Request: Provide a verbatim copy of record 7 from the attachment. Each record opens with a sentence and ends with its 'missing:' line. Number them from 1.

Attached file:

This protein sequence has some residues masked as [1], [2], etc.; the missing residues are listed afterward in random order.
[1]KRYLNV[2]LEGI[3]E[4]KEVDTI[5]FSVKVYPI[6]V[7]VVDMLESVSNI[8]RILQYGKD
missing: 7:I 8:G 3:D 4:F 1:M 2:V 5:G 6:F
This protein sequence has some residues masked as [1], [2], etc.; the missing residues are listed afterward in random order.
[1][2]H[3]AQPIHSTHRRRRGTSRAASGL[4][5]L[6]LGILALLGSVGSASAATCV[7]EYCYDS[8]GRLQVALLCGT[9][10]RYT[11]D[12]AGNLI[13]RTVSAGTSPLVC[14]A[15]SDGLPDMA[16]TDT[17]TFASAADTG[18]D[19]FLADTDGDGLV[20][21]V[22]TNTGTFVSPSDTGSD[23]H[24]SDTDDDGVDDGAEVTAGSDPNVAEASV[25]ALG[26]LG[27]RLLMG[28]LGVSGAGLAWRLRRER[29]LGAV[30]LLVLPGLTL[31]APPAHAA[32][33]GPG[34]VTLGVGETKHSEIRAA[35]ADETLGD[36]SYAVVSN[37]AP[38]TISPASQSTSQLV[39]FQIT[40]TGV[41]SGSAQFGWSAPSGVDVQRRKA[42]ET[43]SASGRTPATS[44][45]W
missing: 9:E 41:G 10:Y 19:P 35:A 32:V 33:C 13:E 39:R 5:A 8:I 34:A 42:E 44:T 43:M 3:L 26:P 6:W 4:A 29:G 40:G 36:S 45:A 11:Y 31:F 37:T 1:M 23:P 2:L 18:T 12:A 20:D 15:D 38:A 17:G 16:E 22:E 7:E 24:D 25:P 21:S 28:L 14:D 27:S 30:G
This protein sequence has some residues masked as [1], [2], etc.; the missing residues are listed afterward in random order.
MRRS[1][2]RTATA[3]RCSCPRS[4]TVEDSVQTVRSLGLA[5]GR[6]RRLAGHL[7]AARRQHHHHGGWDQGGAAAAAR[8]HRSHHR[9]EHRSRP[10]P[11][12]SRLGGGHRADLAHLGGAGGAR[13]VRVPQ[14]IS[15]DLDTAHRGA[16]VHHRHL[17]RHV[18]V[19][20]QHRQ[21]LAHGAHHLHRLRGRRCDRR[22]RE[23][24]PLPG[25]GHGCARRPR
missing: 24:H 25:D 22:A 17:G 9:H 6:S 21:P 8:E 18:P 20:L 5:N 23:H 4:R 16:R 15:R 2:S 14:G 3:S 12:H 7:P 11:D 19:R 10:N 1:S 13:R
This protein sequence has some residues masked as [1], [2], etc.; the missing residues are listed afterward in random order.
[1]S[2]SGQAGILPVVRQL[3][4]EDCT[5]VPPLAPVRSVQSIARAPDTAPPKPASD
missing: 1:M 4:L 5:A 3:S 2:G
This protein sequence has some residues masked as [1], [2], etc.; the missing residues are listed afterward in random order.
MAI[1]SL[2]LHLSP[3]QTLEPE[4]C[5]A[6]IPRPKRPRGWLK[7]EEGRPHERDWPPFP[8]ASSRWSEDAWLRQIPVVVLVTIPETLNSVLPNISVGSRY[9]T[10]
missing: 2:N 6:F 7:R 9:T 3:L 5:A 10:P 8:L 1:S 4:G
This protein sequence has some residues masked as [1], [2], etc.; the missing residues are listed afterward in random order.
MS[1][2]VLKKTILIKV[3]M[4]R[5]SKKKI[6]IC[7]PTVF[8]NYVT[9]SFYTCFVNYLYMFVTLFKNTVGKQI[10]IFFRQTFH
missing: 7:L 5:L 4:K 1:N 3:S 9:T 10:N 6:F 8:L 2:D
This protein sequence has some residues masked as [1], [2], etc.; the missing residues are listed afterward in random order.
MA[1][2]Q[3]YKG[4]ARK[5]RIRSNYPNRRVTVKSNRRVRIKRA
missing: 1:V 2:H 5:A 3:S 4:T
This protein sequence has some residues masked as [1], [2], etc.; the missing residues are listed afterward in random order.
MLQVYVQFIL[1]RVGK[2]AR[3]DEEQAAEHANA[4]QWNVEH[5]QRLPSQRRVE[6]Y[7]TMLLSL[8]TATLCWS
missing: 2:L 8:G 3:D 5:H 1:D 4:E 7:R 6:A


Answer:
This protein sequence has some residues masked as [1], [2], etc.; the missing residues are listed afterward in random order.
MA[1][2]Q[3]YKG[4]ARK[5]RIRSNYPNRRVTVKSNRRVRIKRA
missing: 1:V 2:H 5:A 3:S 4:T